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Shipping containers provide tiny homes for those in need in Comox Valley

Until recently, Craig, who is in his 70s, was living in a decrepit, leaky trailer in the Maple Pool Campground in Courtenay.

Until recently, Craig, who is in his 70s, was living in a decrepit, leaky trailer in the Maple Pool Campground in Courtenay.

His new home is only a few metres away in the RV park, but the purpose-built shipping container, outfitted with a shower, toilet and kitchenette, is the most stable home he’s had in years.

The 10-acre RV park is now home to four shipping containers for the hard-to-house. Grant Shilling, an outreach worker with the Comox Valley’s Dawn to Dawn Action on Homelessness, said the program could provide a model for affordable, sustainable housing across Vancouver Island.

The program, called We Can Shelter Project, has so far been entirely fueled by donations, but Shilling would like to see an investment by B.C. Housing to expand it and house more people.

“We could probably solve the housing problem here in the Comox Valley with this container program,” Shilling said.

In Victoria, Aryze Developments and the Greater Victoria Coalition to End Homelessness have partnered to raise $500,000 to convert 30 shipping containers into tiny homes for people sheltering in parks.

Shilling said the We Can program is evidence that tiny homes with the right amenities can provide comfort, stability and privacy to people who have lived so long without those necessities.

The We Can program was launched in 2019 by Charlene Davis, the former president of the Rotary Club of Comox, who was looking for a way to help the homeless population in the Comox Valley.

“I thought homelessness is coming at us in a big way and the best way to approach that is to do some construction on some containers,” said Davis, the project manager and now a board member of Dawn to Dawn. “We’ll keep building until we run out of money.”

The first resident moved in in October 2019, and more containers have been added as fundraising dollars come in. The fifth one is under construction and Davis hopes it will be ready by the spring.

Tenants for the shipping containers are selected by Shilling based on who is in greatest need of stable housing. It’s extremely difficult, he said, because there are so many people with mental-health and addiction problems without homes in the Comox Valley.

The first person to move in was a woman who had been on the street for a decade and had suffered from repeated heart attacks. The woman was not able to “beat her demons,” Davis said, and died in early 2020. “But she did spend the last five months of her life not living in the bush.”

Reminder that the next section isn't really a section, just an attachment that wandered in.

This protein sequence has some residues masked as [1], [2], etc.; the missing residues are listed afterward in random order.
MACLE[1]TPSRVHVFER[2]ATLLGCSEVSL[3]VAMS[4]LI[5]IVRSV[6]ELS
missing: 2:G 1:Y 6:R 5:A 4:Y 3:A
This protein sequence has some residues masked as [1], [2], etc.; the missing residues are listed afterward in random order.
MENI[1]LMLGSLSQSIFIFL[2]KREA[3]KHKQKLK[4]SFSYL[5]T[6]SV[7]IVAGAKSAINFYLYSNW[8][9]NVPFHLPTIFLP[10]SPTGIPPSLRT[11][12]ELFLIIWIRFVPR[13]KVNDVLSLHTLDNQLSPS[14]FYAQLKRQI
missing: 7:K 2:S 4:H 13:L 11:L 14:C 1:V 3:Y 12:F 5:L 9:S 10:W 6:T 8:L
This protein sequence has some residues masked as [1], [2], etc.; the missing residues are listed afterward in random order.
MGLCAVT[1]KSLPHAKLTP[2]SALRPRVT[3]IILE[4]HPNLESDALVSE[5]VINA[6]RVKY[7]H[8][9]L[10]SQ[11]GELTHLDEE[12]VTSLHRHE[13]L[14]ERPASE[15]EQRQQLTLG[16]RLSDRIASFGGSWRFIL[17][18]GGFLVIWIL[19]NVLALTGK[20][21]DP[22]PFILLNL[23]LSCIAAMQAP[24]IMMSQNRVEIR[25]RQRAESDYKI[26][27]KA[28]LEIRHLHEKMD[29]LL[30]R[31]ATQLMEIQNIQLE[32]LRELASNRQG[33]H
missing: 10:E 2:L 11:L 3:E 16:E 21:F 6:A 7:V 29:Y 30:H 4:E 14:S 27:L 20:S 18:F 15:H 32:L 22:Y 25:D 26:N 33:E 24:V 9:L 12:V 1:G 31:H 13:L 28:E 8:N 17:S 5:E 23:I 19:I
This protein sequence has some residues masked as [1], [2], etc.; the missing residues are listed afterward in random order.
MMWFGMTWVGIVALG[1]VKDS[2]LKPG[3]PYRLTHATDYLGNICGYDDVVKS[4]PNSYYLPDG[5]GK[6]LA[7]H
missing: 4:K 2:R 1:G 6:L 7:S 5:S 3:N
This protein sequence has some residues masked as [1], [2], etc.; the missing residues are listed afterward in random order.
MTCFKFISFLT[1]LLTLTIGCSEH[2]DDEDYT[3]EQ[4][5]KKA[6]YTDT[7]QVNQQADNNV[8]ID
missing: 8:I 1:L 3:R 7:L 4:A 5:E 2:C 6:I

For the four people currently living in the containers, calls for ambulance service have dropped by 75 per cent, Davis said. Mobile outreach teams and harm-reduction services visit the site almost daily. Shilling, Dawn to Dawn’s sole employee, also visits frequently.

Residents pay $350 a month in pad rental to Maple Pool Campground, an amount covered by the provincial government’s shelter allowance. The containers also have decks to maximize living space.

Previously, some residents, including Craig, were living in donated trailers on the site, but Shilling said the maintenance and utilities were so expensive, it was becoming a huge drain on Dawn to Dawn’s budget.

Shilling said he’s seen a major improvement in Craig’s health now that he has a comfortable place to live.

“It’s a way of giving people peace of mind. When you close that door, it’s their own space,” he said. “They know that they’re safe and secure.”

Each shipping container costs between $20,000 and $22,000, but Davis said the cost would be higher if it weren’t for donated and deeply discounted services. The local Home Hardware ­provides a major discount, Blinds & Bubbles Boutique donated the window coverings, Colonial Countertops provided free countertops and S G Mechanical Installations did much of the plumbing, welding and some electrical without charge. ­Georgia Straight Towing transports the completed ­trailers from construction site to campground.

The Rotary Club of Comox has donated more than $30,000, the Comox Valley Community Foundation has donated $20,000 and the rest has been raised by community fundraisers such as one at Roy’s Town Pub.

“They recognize what a great solution this is and what an impact it’s had on the hardest to house,” Shilling said.

But Davis said government funding is needed to make the project truly sustainable. She has approached B.C. Housing about purchasing the campground and putting dozens of shipping containers on the property.

A house on the site that is currently occupied by Maple Pool’s owners, Dali and Jin Lin, could be turned into a treatment facility, Davis said. Another administrative building could be built to provide on-site health and harm-reduction services, she said. She also envisions a common meeting space.

B.C. Housing said in a statement that while it appreciates innovative housing proposals, the campground isn’t appropriate for permanent housing because it’s located on a floodplain.

It said it has asked its Comox Valley partners to submit housing proposals prior to Jan. 15, the deadline for Community Housing Fund requests for proposals. B.C. Housing pointed to the recent opening of 46 new supportive homes on 8th Street with land donated by the City of Courtenay, and 35 new affordable rental homes for people at risk of homelessness, which opened last year in Courtney.

Despite those investments, Shilling feels the Comox Valley often gets overlooked for provincial housing funding.

“We’re not getting the same kind of funding that major cities are getting,” he said. “Dawn to Dawn is demonstrating an ability to show a solution to the problem.”